# Avogadro's Number Amu

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### How does Avogadro's number relate to atomic mass?

The atomic mass unit (amu or simply u) is the 1 / 12 of the mass of a X 12 X 2 2 12 C atom. Avogadro's number (N A = 6.022 × 10 23) is the number of atoms contained in 12 g of X 12 X 2 2 12 C. The relation between them has to do with relative atomic mass (A r), which is basically the number of atomic mass units an atom is equal to. Example Exercise 9.1 Atomic Mass and Avogadro’s Number. The atomic mass of each element is listed below the symbol of the element in the periodic table: Cu = 63.55 amu, Hg = 200.59 amu, S = 32.07 amu, and He = 4.00 amu. The mass of Avogadro’s number of atoms is the atomic mass expressed in grams. Therefore, 6.02. Click here👆to get an answer to your question ️ The molecular mass of CO2 is 44 amu and Avogadro's number is 6.02 × 10^23. Therefore, the mass of one molecule of CO2 is. As, 1 amu = 1/12 of mass of one C-12 atom The value of amu doesn't depend upon Avogadro number. So atomic mass of oxygen will still be same as 16 amu, which simply means that one atom of O is 16 times heavier than “ 1/12 of mass of one C-12 atom” Edit-1.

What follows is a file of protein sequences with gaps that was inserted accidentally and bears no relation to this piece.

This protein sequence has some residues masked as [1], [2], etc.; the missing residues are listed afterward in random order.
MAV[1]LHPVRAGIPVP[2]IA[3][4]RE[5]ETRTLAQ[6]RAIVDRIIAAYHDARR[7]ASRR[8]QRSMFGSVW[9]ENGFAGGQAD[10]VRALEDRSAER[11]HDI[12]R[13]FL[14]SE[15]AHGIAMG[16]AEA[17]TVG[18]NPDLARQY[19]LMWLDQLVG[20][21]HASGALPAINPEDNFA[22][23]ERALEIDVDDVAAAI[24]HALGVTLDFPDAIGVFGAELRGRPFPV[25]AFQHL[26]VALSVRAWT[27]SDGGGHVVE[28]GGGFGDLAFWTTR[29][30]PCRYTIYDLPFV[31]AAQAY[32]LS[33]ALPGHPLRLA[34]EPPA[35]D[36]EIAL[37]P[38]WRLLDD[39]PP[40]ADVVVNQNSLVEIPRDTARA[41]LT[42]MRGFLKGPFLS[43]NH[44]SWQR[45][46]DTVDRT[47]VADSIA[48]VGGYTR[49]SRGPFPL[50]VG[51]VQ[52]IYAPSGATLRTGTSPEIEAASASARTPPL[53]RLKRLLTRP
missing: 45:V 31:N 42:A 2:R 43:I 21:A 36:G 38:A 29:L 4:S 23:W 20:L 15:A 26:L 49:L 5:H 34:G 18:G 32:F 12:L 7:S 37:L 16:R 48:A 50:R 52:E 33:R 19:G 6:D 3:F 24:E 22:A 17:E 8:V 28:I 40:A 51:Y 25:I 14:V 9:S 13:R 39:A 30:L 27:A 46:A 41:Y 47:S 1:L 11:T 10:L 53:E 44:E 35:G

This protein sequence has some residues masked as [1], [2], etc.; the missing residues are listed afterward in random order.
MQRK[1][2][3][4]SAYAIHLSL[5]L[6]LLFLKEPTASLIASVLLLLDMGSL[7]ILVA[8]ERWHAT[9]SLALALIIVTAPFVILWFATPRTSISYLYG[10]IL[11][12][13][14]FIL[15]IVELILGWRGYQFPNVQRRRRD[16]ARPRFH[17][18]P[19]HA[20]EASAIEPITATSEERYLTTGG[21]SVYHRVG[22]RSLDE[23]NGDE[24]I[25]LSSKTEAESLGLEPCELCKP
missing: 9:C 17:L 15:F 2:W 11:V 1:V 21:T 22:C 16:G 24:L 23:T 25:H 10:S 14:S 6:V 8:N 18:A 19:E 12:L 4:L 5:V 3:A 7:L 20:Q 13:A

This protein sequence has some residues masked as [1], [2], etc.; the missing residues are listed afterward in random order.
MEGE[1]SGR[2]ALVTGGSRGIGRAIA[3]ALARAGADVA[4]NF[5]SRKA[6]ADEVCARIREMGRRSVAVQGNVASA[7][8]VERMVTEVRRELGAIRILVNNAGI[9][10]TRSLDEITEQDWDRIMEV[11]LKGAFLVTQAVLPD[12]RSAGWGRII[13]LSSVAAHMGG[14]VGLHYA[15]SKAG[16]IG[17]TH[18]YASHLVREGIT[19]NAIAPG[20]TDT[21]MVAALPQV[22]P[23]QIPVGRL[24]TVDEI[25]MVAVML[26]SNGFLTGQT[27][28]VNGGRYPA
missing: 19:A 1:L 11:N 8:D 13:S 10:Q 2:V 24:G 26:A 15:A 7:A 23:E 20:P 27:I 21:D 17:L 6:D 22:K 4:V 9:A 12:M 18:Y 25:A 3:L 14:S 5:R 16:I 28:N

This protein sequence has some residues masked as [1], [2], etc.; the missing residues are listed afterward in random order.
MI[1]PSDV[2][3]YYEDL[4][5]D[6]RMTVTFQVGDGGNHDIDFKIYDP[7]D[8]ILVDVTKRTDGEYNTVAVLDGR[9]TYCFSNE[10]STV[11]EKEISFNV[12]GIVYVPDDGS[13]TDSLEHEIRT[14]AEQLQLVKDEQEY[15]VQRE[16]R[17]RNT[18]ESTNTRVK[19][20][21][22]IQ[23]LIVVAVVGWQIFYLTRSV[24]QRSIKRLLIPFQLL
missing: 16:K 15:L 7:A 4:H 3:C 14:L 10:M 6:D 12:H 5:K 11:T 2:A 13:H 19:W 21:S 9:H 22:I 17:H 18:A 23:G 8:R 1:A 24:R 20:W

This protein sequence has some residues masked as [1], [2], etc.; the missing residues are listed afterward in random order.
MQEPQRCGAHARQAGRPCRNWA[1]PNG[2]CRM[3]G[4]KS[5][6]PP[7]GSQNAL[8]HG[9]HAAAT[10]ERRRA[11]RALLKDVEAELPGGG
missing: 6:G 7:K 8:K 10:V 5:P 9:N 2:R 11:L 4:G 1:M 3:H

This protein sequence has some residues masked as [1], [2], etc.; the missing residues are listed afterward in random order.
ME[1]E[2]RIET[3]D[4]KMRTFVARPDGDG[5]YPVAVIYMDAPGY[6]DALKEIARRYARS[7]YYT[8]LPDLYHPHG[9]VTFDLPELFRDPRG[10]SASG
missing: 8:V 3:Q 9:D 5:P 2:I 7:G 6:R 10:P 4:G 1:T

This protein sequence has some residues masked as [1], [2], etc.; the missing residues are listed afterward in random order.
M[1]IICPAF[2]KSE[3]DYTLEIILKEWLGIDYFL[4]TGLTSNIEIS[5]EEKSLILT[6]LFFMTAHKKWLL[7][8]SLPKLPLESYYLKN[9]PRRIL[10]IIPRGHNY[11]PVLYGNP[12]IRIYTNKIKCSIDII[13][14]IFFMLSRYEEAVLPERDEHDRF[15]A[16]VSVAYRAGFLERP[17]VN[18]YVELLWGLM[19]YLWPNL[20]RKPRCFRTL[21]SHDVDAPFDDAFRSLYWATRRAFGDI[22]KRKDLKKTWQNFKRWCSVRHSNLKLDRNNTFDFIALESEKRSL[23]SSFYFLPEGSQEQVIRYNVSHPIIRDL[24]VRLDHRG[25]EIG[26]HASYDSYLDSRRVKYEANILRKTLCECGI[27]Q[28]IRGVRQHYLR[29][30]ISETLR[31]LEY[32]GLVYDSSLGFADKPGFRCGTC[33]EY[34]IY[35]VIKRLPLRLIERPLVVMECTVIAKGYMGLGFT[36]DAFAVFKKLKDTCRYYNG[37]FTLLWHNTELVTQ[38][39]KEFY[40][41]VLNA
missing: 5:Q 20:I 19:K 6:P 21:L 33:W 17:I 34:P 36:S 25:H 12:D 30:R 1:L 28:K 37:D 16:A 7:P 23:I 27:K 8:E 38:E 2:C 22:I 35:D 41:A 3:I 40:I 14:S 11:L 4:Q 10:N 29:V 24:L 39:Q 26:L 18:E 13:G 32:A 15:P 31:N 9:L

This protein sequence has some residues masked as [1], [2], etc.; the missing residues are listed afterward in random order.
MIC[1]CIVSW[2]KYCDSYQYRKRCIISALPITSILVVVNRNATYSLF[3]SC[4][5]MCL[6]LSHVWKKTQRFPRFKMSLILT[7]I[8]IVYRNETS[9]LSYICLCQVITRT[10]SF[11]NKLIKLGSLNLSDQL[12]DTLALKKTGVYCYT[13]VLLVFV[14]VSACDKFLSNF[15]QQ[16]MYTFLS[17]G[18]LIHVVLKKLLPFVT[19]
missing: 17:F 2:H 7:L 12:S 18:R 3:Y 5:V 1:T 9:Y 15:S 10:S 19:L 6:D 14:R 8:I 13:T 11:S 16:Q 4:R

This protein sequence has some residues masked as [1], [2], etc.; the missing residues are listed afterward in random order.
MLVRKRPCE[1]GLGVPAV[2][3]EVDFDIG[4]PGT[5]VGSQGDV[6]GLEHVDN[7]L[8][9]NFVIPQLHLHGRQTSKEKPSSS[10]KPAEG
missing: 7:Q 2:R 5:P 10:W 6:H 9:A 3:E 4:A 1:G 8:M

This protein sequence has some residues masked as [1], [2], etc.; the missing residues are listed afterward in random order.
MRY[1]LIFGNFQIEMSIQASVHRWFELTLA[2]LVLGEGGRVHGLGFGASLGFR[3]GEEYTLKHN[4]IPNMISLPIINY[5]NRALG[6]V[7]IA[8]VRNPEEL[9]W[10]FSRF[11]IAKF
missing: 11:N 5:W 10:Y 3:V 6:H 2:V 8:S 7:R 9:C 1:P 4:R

## Avogadro's Number Molecules

The atomic mass tells you have many grams there are per mole of something.

## = 1 Gram

1 mole contains approximately $6.02 \cdot {10}^{23}$ atoms or molecules (depending on what is being talked abotu, whether number of water molecules, atoms of magnesium or total atoms in $' N a C l '$)

So for example, water has a mass of around $18 g$$m o {l}^{-} 1$, this means that 18g of water contains $6.02 \cdot {10}^{23}$ water molecules, but $1.806 \cdot {10}^{24}$ atoms (three atoms per water molecule).

Anther example, magnesium has a mass of around $24.3 g$$m o {l}^{-} 1$, and 10g contains $\frac{10}{24.3} \approx 0.412 m o l$ of Mg. $0.412 \left(6.02 \cdot {10}^{23}\right) \approx 2.48 \cdot {10}^{23}$ atoms

## Related questions

Moles and Avogadro’s number are big! And they come across as overwhelming. But YOU can master them!

This video covers the definition of Moles, with an illustration showing the logic of moles in general chemistry. You’ll also see how to easily and quickly convert from and to them on the MCAT.

You’ll see conversions including atoms, AMU, grams, and moles. Let’s knock this out on your MCAT Content Category List!

(Watch on YouTube: Mole and Avogadro’s #. Click CC for transcription.)

## Avogadro's Number Analogies

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